LOS ANGELES (CNS) - Standardized test scores for students in Los Angeles County and around the state dipped just slightly compared to last year, the state Department of Education announced today.
Of the nearly 1.1 million students countywide who took the examinations in the spring, 54.1 percent scored advanced or proficient in English. Last year, 54.4 percent scored in those categories.
In mathematics, 49.6 percent scored advanced or proficient, a slight bump from 49.4 percent last year.
In the Los Angeles Unified School District, 47.6 percent of students scored advanced or proficient in English. Last year, 47.9 percent scored in the top categories. In mathematics, 45.3 percent were advanced or proficient, compared to 44.6 percent last year.
In Orange County, 64.6 percent of students scored advanced or proficient in English, down from 65.6 percent last year, while 60.8 percent scored in the top categories in math, down from last year's 61.7 percent.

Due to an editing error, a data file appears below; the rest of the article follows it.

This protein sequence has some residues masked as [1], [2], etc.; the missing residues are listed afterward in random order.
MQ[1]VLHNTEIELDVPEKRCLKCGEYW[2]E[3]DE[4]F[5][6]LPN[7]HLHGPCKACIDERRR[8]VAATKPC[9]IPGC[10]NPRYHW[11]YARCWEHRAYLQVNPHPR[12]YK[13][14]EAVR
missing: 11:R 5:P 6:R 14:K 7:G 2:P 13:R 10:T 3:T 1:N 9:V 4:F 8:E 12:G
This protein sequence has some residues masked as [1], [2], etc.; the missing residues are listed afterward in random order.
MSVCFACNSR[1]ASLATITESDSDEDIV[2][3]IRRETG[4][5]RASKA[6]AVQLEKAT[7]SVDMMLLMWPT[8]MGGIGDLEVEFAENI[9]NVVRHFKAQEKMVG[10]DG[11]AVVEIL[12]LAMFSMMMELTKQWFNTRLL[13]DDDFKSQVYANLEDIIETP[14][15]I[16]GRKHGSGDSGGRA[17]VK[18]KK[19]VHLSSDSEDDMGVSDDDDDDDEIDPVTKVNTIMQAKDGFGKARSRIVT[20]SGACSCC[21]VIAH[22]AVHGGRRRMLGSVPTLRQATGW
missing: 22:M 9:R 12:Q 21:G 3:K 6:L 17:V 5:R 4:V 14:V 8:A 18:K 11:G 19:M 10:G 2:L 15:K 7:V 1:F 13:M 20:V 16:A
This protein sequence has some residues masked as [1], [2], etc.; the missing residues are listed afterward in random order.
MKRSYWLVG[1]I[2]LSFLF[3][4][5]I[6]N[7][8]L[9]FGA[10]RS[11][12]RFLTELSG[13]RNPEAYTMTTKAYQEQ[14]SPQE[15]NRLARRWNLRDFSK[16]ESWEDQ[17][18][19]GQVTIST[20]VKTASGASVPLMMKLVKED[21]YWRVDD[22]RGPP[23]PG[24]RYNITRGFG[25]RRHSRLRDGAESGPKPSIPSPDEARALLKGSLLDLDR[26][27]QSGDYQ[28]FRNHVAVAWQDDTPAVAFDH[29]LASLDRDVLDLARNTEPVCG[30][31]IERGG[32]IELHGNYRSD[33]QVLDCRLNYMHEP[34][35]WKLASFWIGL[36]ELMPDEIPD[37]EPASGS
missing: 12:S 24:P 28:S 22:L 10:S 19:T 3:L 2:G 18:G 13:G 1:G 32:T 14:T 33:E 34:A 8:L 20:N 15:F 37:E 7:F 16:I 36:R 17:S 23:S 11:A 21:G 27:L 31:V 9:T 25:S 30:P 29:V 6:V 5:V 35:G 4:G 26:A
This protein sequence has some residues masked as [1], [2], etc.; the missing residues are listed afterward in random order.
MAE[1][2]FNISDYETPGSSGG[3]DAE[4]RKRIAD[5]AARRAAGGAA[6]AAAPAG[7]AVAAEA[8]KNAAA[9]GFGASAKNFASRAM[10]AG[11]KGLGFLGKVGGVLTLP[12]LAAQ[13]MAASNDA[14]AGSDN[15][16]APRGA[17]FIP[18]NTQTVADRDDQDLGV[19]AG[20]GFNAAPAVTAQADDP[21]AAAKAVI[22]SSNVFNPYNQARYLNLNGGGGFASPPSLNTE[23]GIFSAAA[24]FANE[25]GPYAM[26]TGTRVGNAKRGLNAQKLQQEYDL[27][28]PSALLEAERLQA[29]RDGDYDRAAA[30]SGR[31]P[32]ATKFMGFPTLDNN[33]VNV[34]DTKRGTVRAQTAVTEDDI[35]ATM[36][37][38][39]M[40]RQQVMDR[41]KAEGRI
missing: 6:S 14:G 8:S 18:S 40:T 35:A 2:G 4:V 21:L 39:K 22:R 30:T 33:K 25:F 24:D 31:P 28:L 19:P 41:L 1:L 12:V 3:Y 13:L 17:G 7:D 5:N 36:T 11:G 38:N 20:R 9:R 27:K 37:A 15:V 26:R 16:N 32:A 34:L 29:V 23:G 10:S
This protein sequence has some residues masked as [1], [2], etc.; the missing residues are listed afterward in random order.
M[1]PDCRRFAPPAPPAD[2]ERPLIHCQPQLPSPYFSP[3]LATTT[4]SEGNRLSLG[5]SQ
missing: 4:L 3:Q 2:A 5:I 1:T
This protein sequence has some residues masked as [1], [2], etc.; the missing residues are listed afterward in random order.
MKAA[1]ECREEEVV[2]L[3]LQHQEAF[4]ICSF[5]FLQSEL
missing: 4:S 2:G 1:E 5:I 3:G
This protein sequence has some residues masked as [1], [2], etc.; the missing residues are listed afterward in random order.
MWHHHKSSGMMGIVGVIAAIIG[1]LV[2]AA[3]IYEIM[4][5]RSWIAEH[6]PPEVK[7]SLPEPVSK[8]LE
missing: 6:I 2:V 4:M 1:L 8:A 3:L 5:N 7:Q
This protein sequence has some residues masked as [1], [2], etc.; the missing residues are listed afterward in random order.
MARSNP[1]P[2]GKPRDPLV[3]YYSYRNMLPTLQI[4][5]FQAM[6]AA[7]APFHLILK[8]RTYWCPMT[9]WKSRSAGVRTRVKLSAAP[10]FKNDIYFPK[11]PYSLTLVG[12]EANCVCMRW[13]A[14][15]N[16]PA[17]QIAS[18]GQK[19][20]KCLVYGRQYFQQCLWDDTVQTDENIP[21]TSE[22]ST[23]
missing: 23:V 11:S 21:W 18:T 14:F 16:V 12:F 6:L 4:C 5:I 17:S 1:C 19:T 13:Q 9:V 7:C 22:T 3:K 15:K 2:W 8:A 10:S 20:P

Nearly 4.7 million students around California took the tests during the last school year.
In English, 56.4 percent were advanced or proficient, down from 57.2 percent last year. In math, 51.2 percent were advanced or proficient, compared to 51.5 percent in 2012.
State Superintendent of Public Instruction Tom Torlakson blamed the slip on continued budget cuts for education and a switch to new standards known as ``Common Core,'' which are designed to align education goals nationwide.
``As you would expect for a school system in transition, results varied from grade to grade, subject to subject and school to school, but the big picture is one of remarkable resilience despite the challenges,'' Torlakson said.
``While we all want to see California's progress continue, these results show that in the midst of change and uncertainty, teachers and schools kept their focus on students and learning,'' he said. ``That's a testament to the depth of their commitment to their students and the future of our state.''
Even with the dip, the results still reflect a marked improvement over a decade ago, when only about one-third of students were scoring advanced or proficient in tests, he said.